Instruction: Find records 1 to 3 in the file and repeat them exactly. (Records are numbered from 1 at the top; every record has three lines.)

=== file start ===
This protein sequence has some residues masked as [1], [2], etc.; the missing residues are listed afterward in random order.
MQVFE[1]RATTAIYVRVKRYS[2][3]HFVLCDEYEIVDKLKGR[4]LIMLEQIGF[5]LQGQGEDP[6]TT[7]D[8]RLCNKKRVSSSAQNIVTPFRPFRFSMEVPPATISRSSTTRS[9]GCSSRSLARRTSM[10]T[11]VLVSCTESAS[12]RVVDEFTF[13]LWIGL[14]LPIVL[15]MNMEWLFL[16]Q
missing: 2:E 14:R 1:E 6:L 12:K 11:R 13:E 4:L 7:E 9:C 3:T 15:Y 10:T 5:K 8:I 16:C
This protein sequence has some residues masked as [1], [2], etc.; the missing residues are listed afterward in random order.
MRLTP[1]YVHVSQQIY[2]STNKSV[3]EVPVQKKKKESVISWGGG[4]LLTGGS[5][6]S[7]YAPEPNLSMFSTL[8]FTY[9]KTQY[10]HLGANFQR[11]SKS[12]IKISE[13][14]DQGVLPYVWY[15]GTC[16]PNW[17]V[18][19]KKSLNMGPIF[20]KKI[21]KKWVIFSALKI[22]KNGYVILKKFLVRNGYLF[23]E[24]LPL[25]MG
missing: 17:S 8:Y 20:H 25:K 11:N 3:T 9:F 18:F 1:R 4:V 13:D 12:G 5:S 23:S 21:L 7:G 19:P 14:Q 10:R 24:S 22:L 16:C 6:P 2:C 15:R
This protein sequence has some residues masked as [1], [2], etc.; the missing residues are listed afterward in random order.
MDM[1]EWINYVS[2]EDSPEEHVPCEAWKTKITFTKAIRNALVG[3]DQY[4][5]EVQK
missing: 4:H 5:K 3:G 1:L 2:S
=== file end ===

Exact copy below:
This protein sequence has some residues masked as [1], [2], etc.; the missing residues are listed afterward in random order.
MQVFE[1]RATTAIYVRVKRYS[2][3]HFVLCDEYEIVDKLKGR[4]LIMLEQIGF[5]LQGQGEDP[6]TT[7]D[8]RLCNKKRVSSSAQNIVTPFRPFRFSMEVPPATISRSSTTRS[9]GCSSRSLARRTSM[10]T[11]VLVSCTESAS[12]RVVDEFTF[13]LWIGL[14]LPIVL[15]MNMEWLFL[16]Q
missing: 2:E 14:R 1:E 6:L 12:K 11:R 13:E 4:L 7:E 9:C 3:T 15:Y 10:T 5:K 8:I 16:C
This protein sequence has some residues masked as [1], [2], etc.; the missing residues are listed afterward in random order.
MRLTP[1]YVHVSQQIY[2]STNKSV[3]EVPVQKKKKESVISWGGG[4]LLTGGS[5][6]S[7]YAPEPNLSMFSTL[8]FTY[9]KTQY[10]HLGANFQR[11]SKS[12]IKISE[13][14]DQGVLPYVWY[15]GTC[16]PNW[17]V[18][19]KKSLNMGPIF[20]KKI[21]KKWVIFSALKI[22]KNGYVILKKFLVRNGYLF[23]E[24]LPL[25]MG
missing: 17:S 8:Y 20:H 25:K 11:N 3:T 9:F 18:F 1:R 4:V 13:D 12:G 5:S 23:S 21:L 7:G 19:P 14:Q 10:R 24:S 22:L 16:C 6:P 2:C 15:R
This protein sequence has some residues masked as [1], [2], etc.; the missing residues are listed afterward in random order.
MDM[1]EWINYVS[2]EDSPEEHVPCEAWKTKITFTKAIRNALVG[3]DQY[4][5]EVQK
missing: 4:H 5:K 3:G 1:L 2:S